Boring Tasks Automation with Expect

Repetitive Tasks

It’s by human nature, we hate repetitive tasks! We always try to perform our job using the minimum actions possible. This is particularly true for Network or System administrators! There is nothing more boring than repetitive tasks…

A good example? In the scope of a new monitoring platform, fifty Cisco switches configuration to review and add a new Syslog destination. For those who are familiar with IOS, it’s something like:

# telnet switch-1
Trying x.x.x.x...
Connected to x.x.x.x.
Escape character is '^]'.


User Access Verification

Password: 

switch-1> en
Password:
switch-1# conf t
Enter configuration commands, one per line.  End with CNTL/Z.
switch-1(config)# logging a.b.c.d
switch-1(config)# ^Z
switch-1# wr
Building configuration...
[OK]
switch-1# exit
Connection closed by foreign host.

Really easy but so boring when you must perform the same action on all switches! Fortunately, a nice tool can save our time: Expect. The description on the homepage says everything:

Expect is a tool for automating interactive applications such as telnet, ftp, passwd, fsck, rlogin, tip, etc. Expect really makes this stuff trivial. Expect is also useful for testing these same applications. And by adding Tk, you can also wrap interactive applications in X11 GUIs.

Exactly what we need! The way Expect works is easy and based on two fundamental commands: “send” and “expect“. In clear, we establish a connection like a regular client (telnet, ftp, …), we send strings and expect some results. Expect uses Tcl as underlying language for conditions, procedures, loops, file I/O, and arithmetic expressions. So, let’s back to my example above (adding a new Syslog destination) and let’s write a small script:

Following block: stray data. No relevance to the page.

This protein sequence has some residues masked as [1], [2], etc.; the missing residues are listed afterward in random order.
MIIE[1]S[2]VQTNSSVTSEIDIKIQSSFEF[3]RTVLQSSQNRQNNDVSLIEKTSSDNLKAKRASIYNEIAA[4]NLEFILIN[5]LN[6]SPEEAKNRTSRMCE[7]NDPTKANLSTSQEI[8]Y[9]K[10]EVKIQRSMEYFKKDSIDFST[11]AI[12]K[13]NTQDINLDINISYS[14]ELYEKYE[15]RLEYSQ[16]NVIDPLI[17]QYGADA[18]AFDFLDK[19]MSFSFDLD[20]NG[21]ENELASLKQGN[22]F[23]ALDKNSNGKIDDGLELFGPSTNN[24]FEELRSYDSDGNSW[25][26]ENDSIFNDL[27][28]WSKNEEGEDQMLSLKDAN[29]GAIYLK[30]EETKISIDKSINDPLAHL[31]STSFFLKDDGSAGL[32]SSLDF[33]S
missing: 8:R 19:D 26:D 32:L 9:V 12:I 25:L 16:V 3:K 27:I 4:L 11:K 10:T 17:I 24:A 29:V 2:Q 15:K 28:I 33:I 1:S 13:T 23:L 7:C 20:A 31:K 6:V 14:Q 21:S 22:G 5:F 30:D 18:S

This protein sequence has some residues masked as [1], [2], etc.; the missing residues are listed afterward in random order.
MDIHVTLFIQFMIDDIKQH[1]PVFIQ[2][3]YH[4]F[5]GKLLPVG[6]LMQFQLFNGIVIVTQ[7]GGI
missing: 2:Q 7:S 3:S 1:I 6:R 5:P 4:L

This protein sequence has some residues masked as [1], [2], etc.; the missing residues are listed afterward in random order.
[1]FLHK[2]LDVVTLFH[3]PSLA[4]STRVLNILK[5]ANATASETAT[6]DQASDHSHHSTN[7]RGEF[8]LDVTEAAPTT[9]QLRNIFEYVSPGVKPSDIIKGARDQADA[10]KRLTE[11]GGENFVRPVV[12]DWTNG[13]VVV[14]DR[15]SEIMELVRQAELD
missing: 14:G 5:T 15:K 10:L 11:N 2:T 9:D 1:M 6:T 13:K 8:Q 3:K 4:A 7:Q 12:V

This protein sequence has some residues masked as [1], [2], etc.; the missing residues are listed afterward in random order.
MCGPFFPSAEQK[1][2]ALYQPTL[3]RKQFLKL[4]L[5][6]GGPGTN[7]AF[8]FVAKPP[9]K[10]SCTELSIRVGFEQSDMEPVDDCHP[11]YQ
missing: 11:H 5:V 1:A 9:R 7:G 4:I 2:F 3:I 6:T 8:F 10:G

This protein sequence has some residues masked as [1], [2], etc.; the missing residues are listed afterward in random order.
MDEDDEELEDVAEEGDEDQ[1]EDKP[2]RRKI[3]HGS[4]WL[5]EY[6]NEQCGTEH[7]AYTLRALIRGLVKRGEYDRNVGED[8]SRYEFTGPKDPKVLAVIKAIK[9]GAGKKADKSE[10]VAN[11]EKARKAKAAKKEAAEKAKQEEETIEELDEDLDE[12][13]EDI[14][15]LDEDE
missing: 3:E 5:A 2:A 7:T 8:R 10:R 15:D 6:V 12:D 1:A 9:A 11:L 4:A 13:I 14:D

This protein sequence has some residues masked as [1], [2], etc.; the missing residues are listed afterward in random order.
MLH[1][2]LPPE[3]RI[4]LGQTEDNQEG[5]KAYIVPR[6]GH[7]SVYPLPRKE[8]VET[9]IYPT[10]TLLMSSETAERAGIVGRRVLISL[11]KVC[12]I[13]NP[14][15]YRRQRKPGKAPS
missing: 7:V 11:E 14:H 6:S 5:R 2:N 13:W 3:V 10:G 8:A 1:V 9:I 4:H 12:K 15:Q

#!/usr/bin/expect -f
# 
# This simple Expect script will add a new Syslog destination in
# Cisco switches (IOS based)
# We assume here that all switches uses the same credentials
# for the administrative tasks
#
# Define variables
set password "xxxxxxxxxx"
set enablepassword "xxxxxxxxxx"

# Define all the switches to be reconfigured (separated by spaces)
set switches "10.0.0.1 10.0.0.2 192.168.1.2 172.16.10.23"

# Main loop
foreach switch $switches {
	puts "Processing switch: $switch";
	# Open the telnet session:
	spawn telnet $switch

	# Perform authentication
	expect "Password:"
	send "$password\r"
	expect ">"

	# Switch to enable mode
	send "en\r"
	expect "Password:"
	send "$enablepassword\r"
	expect "#"
	
	# Enable configuration mode (terminal)
	send "conf t\r"
	expect "#"

	# Add a new syslog destination
	send "logging 10.11.12.13\r"
	expect "#"
	send "exit\r"
	expect "#"

	# Save config to NVRAM
	send "wr\r"
	expect "#"
		
	#Logging out
	send "exit\r"
	expect eof
}

Of course, they are requirements to use the script with success: All the devices must be IOS based (not CatOS), the access and enable passwords must be the same. But Expect is performant enough to read password and hosts from a file. Then we can have multiple passwords! [Security Notice: Expect uses your password in clear text, it means that the right (read “safe”) location must be defined to store your scripts]

Think about it, I’m sure you’ll find a lot of boring tasks which could be quite easily automated. Another nice example, backup of routers and switches to a TFTP server. Thanks to Steven who brought Expect back in mind! ;-)

All the required information about Expect is available on expect.nist.gov and a repository of free examples is available in the /scripts directory.

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